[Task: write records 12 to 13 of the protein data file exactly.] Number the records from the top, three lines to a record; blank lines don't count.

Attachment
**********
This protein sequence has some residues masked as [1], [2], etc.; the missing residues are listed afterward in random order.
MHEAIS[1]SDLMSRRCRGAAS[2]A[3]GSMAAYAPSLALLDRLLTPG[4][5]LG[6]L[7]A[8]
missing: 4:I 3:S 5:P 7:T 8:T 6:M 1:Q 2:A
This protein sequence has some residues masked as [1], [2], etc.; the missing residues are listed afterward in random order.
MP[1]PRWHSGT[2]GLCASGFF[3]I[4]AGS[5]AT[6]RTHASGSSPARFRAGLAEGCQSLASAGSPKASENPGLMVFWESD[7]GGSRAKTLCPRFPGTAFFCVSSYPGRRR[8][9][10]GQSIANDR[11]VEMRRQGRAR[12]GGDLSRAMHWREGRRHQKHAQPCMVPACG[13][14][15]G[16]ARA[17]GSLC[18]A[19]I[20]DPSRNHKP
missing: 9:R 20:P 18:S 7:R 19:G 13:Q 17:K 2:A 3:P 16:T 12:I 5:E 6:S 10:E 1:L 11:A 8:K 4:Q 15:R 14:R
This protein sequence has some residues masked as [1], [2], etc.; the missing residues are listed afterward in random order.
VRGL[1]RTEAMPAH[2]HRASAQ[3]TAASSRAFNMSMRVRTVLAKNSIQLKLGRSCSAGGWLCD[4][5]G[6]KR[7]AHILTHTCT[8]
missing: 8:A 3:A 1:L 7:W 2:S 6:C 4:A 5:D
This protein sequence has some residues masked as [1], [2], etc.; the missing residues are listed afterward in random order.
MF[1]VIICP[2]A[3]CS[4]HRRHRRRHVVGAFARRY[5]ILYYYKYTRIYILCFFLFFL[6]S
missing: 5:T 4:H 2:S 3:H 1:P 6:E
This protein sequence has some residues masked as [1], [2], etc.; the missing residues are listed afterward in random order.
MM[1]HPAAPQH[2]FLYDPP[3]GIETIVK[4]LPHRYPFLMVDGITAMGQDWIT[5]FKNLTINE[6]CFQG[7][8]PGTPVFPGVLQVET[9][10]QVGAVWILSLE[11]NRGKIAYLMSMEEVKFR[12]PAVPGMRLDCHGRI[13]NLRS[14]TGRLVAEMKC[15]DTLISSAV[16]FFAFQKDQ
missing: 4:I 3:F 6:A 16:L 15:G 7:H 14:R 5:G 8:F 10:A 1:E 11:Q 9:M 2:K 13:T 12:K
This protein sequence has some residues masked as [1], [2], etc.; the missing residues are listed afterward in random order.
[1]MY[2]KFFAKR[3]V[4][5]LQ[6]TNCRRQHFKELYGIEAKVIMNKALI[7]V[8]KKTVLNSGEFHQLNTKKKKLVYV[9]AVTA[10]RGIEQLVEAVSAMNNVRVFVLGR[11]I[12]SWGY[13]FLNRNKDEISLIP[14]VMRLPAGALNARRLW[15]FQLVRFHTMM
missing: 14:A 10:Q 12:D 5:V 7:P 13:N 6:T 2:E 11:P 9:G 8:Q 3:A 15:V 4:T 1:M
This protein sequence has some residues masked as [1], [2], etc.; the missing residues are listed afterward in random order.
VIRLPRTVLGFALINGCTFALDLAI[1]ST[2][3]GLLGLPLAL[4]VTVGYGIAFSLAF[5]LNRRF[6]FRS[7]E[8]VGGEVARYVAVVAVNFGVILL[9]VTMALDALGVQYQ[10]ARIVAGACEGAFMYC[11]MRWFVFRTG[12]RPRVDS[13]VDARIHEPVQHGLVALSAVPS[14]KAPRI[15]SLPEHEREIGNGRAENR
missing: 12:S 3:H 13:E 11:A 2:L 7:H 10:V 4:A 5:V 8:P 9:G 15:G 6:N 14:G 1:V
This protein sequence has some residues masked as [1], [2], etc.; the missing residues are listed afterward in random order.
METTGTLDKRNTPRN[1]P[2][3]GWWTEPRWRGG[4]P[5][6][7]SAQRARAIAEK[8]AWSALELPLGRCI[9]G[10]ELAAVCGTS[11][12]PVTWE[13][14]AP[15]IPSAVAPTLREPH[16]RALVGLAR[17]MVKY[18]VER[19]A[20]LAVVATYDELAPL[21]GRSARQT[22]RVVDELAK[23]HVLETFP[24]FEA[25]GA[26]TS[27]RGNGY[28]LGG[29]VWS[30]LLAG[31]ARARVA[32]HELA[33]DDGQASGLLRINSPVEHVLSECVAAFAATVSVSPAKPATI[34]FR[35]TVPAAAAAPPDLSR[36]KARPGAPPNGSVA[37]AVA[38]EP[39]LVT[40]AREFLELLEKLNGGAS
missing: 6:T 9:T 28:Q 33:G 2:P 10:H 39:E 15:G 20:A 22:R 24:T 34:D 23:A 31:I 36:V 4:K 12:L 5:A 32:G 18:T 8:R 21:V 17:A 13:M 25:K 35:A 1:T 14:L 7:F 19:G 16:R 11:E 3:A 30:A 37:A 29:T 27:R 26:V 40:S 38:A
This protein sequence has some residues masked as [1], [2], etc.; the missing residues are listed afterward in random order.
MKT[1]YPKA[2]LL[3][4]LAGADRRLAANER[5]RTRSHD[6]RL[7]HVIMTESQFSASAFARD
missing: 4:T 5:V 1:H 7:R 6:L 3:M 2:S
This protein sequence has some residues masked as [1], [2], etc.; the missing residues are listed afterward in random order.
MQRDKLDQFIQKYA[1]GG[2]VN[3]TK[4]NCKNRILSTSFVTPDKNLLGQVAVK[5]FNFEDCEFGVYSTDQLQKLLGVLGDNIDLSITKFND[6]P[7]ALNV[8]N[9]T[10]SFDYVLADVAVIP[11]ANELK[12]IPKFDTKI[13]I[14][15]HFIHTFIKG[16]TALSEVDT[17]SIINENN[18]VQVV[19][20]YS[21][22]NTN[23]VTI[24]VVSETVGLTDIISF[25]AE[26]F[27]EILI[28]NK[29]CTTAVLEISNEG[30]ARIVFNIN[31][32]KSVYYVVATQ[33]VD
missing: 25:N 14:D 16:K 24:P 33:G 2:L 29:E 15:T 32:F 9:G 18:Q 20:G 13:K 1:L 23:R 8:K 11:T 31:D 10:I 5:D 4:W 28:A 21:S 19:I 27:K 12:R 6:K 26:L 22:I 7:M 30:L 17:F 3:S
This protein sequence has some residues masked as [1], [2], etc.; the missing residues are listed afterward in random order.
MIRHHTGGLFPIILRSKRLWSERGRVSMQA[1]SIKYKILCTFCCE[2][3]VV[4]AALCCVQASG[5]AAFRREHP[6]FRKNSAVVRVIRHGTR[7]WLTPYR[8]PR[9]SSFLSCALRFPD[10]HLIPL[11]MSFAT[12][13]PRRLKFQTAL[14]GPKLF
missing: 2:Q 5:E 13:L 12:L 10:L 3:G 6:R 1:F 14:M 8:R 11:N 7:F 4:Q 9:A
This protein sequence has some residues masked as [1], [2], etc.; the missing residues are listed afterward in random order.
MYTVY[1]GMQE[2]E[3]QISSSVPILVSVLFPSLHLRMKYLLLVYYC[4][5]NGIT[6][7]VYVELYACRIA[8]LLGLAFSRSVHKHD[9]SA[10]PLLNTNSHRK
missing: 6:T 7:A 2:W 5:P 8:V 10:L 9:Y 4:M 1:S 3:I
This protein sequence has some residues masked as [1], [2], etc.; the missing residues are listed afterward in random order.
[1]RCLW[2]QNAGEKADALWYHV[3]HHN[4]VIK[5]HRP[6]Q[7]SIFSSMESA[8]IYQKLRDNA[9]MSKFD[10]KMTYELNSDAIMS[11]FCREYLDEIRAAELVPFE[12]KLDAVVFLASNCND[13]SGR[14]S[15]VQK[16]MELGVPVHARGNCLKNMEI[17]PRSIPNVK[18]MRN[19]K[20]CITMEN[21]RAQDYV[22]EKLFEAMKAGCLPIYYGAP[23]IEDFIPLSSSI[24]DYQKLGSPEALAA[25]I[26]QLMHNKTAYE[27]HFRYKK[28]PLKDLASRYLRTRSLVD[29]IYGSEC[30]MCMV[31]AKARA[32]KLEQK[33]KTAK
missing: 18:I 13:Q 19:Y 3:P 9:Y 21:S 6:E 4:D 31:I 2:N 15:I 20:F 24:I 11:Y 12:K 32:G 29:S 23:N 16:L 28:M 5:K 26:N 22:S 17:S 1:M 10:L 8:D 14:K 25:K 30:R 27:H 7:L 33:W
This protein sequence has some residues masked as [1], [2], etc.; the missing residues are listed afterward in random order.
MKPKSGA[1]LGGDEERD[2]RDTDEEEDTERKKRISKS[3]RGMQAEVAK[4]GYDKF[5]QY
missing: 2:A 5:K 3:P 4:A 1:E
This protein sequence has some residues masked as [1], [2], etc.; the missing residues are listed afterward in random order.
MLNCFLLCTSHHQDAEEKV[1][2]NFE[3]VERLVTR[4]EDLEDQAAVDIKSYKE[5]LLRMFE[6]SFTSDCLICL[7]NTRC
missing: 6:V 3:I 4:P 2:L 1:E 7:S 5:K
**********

This protein sequence has some residues masked as [1], [2], etc.; the missing residues are listed afterward in random order.
MYTVY[1]GMQE[2]E[3]QISSSVPILVSVLFPSLHLRMKYLLLVYYC[4][5]NGIT[6][7]VYVELYACRIA[8]LLGLAFSRSVHKHD[9]SA[10]PLLNTNSHRK
missing: 6:T 7:A 2:W 5:P 8:V 10:L 9:Y 4:M 1:S 3:I
This protein sequence has some residues masked as [1], [2], etc.; the missing residues are listed afterward in random order.
[1]RCLW[2]QNAGEKADALWYHV[3]HHN[4]VIK[5]HRP[6]Q[7]SIFSSMESA[8]IYQKLRDNA[9]MSKFD[10]KMTYELNSDAIMS[11]FCREYLDEIRAAELVPFE[12]KLDAVVFLASNCND[13]SGR[14]S[15]VQK[16]MELGVPVHARGNCLKNMEI[17]PRSIPNVK[18]MRN[19]K[20]CITMEN[21]RAQDYV[22]EKLFEAMKAGCLPIYYGAP[23]IEDFIPLSSSI[24]DYQKLGSPEALAA[25]I[26]QLMHNKTAYE[27]HFRYKK[28]PLKDLASRYLRTRSLVD[29]IYGSEC[30]MCMV[31]AKARA[32]KLEQK[33]KTAK
missing: 18:I 13:Q 19:Y 3:P 9:Y 21:S 6:E 4:D 31:I 2:N 15:I 20:F 24:I 11:Y 12:K 32:G 29:S 23:N 16:L 28:M 5:K 26:N 22:S 17:S 1:M 10:L 8:D 14:K 25:K 30:R 27:H 7:L 33:W